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Red Deer re-zoning: Eastview park eyed for multi-family development — or labyrinth

Green space is more needed than high denisty in this neighbourhood, says local woman

A small parkette in Red Deer’s Eastview neighbourhood could be turned into multi-family housing — or a “living labyrinth.”

Right now it’s just a grassy lot at 3733-45th Street. But Red Deer city council will be contemplating a re-zoning of this 1,148-square-metre city-owned property to R-2, or medium density residential later this year.

Emily Damberger, planning manager for the City of Red Deer, said this could allow for a duplex or townhouse development. While R-2 zoning could also clear the way for a three-storey apartment building, she believes the lot is too small for the needed parking space.

The rezoning is being considered at the request of the city’s Land and Economic Development department. Damberger said several inquires were received from potential developers, but there’s no specific development proposed for this Eastview corner at this time.

The lot has been zoned as a parkland since the 1950s. But there are no benches, shrubs or play structures on it. Damberger said she still needs to research its history. A neighbour told her there had once been a playground on it, but it was removed years ago.

Meanwhile, native Red Deerian Heather Morigeau is soliciting public support through a Facebook post to create a living labyrinth, or hedge-like maze in this parkette.

Her proposal to the city shows a circular, winding concrete pathway and benches, as well as a maze of berry bushes. She explained in her proposal, “A labyrinth is a meditative walking path which has been studied and found to provide neurological benefits” to users.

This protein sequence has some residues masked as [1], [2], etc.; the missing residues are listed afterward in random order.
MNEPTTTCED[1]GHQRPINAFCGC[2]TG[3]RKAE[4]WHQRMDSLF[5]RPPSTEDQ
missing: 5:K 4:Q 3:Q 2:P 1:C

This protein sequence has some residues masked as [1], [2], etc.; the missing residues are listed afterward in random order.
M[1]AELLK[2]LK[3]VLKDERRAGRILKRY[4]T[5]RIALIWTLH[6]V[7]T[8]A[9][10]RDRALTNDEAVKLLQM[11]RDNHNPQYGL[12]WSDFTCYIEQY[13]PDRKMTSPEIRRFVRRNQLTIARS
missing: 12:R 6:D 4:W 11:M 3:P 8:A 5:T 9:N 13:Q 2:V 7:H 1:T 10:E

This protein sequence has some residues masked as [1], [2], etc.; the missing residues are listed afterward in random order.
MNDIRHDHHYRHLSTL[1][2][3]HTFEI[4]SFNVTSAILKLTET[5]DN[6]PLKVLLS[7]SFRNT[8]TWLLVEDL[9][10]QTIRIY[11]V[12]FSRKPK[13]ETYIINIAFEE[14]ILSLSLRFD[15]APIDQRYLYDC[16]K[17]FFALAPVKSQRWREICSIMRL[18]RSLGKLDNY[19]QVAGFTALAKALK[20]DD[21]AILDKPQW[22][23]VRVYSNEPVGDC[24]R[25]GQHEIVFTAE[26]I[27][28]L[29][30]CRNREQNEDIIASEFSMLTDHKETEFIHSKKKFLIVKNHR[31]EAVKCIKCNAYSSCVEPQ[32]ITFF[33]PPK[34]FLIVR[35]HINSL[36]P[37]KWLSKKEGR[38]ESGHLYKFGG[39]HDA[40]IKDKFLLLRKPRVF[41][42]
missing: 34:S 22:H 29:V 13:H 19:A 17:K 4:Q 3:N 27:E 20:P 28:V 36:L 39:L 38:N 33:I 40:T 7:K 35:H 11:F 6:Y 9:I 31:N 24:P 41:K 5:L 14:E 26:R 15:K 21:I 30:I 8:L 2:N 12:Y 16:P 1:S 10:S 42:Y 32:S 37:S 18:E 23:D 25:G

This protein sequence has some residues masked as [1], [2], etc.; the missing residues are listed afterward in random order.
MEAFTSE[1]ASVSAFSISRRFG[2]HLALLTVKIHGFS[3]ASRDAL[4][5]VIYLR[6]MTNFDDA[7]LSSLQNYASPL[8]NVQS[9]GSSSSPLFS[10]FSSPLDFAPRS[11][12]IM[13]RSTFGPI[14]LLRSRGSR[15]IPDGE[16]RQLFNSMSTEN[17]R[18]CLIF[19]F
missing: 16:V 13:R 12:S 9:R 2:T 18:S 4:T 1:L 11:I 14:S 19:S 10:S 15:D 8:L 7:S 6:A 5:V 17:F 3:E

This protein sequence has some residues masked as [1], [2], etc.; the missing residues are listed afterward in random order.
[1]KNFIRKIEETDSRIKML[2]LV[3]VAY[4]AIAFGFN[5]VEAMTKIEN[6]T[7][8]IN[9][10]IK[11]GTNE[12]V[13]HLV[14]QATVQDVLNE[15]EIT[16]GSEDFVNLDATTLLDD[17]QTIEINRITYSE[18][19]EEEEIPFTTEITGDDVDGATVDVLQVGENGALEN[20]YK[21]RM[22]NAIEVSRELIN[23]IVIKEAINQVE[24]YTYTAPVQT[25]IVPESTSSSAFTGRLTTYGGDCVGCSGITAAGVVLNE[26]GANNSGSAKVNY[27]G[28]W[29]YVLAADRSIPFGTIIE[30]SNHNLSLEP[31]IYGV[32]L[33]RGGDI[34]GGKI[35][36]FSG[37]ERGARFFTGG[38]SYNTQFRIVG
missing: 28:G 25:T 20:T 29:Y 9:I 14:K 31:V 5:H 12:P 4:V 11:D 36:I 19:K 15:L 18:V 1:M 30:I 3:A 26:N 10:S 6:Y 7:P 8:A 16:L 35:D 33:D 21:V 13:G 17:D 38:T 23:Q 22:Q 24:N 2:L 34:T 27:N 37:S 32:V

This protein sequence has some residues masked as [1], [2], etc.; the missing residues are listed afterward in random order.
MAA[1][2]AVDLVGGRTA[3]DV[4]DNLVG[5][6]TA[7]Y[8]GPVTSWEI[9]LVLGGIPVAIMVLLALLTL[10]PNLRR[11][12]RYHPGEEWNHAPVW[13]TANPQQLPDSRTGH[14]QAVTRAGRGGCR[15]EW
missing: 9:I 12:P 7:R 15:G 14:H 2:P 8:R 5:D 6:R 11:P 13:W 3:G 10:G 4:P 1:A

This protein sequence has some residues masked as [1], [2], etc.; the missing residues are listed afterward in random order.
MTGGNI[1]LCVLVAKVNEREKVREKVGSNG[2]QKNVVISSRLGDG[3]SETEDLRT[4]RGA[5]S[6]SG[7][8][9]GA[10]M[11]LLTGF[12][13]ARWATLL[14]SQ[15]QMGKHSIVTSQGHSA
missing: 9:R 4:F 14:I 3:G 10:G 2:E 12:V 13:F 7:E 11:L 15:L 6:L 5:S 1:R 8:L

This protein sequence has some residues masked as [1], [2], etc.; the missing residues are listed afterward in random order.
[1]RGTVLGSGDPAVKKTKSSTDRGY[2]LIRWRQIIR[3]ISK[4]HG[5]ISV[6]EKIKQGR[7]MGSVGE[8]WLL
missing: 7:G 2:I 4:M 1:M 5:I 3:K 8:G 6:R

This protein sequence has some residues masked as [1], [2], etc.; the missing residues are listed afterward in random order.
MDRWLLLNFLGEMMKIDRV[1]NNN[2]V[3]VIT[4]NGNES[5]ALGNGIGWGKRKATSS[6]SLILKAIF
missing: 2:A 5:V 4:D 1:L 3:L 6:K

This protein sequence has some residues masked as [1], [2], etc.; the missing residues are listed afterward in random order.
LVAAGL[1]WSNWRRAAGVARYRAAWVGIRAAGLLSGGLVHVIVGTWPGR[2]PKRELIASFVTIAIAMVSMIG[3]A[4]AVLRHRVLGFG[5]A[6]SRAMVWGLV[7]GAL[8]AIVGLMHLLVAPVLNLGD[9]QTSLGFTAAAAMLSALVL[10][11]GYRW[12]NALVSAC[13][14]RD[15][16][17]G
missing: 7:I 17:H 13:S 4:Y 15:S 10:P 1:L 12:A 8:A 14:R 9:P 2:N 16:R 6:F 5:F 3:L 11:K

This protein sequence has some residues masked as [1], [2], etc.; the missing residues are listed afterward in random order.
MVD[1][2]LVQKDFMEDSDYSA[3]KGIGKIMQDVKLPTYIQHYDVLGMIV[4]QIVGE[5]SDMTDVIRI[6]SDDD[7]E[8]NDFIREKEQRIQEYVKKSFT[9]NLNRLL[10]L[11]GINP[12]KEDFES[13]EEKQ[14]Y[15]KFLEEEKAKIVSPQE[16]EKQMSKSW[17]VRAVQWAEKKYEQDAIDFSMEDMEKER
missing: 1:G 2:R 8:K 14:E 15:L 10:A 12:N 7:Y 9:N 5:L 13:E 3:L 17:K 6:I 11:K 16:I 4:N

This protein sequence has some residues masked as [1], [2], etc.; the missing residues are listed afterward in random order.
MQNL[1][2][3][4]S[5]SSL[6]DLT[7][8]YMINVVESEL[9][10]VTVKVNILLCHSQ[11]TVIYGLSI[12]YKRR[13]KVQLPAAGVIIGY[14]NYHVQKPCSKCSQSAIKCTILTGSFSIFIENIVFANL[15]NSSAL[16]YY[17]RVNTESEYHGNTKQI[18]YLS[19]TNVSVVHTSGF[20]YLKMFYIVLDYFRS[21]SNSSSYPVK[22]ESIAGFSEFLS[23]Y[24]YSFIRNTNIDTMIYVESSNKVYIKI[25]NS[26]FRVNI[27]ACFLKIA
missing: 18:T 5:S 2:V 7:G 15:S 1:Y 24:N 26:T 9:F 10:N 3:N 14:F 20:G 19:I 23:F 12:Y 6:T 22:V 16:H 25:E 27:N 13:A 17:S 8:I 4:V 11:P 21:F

The maze would be designed like a First Nations medicine wheel and be bordered by fruit and nut trees. Morigeau suggested the grass be replaced by clover or wildflowers to require less maintenance.

She opposes medium density, or apartment development in this older part of Eastview when much of Capstone in the downtown is already zoned for this and is still largely sitting empty. Morigeau argues that more green space is needed in this area for quality of life. The nearest parks are at the surrounding schools, several blocks away.

Damberger isn’t aware of any letters that have come in supporting or opposing the maze.

The deadline for landowner comments about the proposed rezoning was on Friday. She expects the matter to come before city council before the end of the year.

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